The Air Force recently proved through a series of tests that its KC-135 Stratotanker aircraft can fly more efficiently just by mounting the cockpit window’s wiper blades vertically instead of horizontally. The potential fuel cost savings: about $7 million per year.
Researchers with the Advanced Power and Technology Office, part of the Air Force Research Laboratory, and the Southwest Research Institute, assessed the KC-135 after similar tests were conducted on a commercial McDonnell Douglas MD-11 cargo airliner. The commercial tests showed the new blade direction reduced its flight drag by 1.2%.
“Across the KC-135 fleet, blades are positioned horizontally on the windshield as part of the aircraft’s original 1950s design,” officials said in a news release. “However, as the understanding of aviation aerodynamics advanced, research indicated placing the wipers vertically when not in use could improve aerodynamic efficiency and optimize fuel use.”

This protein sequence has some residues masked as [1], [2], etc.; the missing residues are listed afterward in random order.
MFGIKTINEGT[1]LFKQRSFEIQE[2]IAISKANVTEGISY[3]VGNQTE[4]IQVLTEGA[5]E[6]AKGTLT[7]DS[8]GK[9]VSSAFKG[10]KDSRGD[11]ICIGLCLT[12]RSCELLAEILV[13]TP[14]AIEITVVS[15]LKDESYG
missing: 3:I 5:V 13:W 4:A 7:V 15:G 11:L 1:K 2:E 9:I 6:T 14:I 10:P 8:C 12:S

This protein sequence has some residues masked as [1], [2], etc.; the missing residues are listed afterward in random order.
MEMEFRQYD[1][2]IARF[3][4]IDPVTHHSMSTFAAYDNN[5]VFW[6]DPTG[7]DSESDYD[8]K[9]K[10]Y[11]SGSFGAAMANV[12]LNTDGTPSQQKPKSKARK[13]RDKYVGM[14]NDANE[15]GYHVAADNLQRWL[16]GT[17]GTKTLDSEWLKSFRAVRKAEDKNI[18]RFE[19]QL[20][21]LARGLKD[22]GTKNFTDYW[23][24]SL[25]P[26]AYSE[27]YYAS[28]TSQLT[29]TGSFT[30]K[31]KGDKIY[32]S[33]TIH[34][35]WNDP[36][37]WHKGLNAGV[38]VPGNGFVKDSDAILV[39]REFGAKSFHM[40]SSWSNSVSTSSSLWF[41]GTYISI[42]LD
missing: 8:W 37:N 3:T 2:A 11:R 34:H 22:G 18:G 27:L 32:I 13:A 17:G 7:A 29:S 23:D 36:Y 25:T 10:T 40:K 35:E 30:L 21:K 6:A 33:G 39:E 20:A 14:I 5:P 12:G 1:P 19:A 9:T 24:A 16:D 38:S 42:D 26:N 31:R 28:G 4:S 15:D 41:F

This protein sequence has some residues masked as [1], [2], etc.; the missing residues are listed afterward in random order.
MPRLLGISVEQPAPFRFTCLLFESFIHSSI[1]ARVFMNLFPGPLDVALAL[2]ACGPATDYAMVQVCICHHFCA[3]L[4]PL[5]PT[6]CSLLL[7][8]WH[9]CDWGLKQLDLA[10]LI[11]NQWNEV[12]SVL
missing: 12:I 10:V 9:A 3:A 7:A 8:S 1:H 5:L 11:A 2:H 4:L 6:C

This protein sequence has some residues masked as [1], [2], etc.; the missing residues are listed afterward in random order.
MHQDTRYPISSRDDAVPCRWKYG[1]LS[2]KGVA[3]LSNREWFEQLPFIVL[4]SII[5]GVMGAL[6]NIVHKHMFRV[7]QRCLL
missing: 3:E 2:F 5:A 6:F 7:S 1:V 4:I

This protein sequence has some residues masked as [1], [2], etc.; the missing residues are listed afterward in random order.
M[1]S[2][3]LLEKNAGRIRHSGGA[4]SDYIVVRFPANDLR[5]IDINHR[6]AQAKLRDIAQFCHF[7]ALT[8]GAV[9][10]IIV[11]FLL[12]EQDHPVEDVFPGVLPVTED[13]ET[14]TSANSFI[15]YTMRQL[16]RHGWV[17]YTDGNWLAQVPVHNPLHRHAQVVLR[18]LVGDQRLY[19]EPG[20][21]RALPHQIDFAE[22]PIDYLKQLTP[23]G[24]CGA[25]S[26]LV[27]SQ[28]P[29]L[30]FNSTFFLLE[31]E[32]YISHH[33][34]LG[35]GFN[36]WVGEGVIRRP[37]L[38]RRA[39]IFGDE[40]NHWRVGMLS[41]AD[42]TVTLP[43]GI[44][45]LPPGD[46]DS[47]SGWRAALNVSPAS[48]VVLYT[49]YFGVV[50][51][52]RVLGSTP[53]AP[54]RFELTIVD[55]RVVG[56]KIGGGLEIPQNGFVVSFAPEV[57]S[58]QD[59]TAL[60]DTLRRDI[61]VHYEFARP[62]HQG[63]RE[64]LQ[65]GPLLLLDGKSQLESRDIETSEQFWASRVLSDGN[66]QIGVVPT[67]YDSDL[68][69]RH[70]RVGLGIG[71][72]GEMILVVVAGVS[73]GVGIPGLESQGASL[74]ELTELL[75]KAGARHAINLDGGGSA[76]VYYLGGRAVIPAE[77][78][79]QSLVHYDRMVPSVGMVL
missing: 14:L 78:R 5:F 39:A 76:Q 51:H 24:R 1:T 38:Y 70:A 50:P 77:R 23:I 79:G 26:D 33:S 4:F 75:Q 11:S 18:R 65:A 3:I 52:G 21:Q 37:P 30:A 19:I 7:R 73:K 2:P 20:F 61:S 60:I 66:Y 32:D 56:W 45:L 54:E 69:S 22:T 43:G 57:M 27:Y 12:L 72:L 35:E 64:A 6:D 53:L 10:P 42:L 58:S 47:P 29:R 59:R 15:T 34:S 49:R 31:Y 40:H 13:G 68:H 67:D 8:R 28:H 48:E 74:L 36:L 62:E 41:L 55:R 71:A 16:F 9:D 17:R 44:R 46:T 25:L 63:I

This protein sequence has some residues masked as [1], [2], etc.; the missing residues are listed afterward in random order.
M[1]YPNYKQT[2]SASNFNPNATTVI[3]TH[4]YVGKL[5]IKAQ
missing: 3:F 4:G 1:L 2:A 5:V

The data collected revealed drag was reduced 0.8% just by moving the blade vertically, and 0.2% for a slimmer wiper design on the cockpit’s window.
“While 1% efficiency may not seem like a lot, it equates to millions of dollars in fuel savings each year, which can then be re-invested into other programs,” Daniel Pike, acquisition manager and chief of future operations for Air Force Operational Energy, said in a statement.
For example, the KC-135 fleet used more than 260 million gallons in fiscal 2019, the service said, citing the Air Force Total Ownership Cost database. That accounts for roughly 14% of the Air Force’s total fuel use across its aircraft fleets.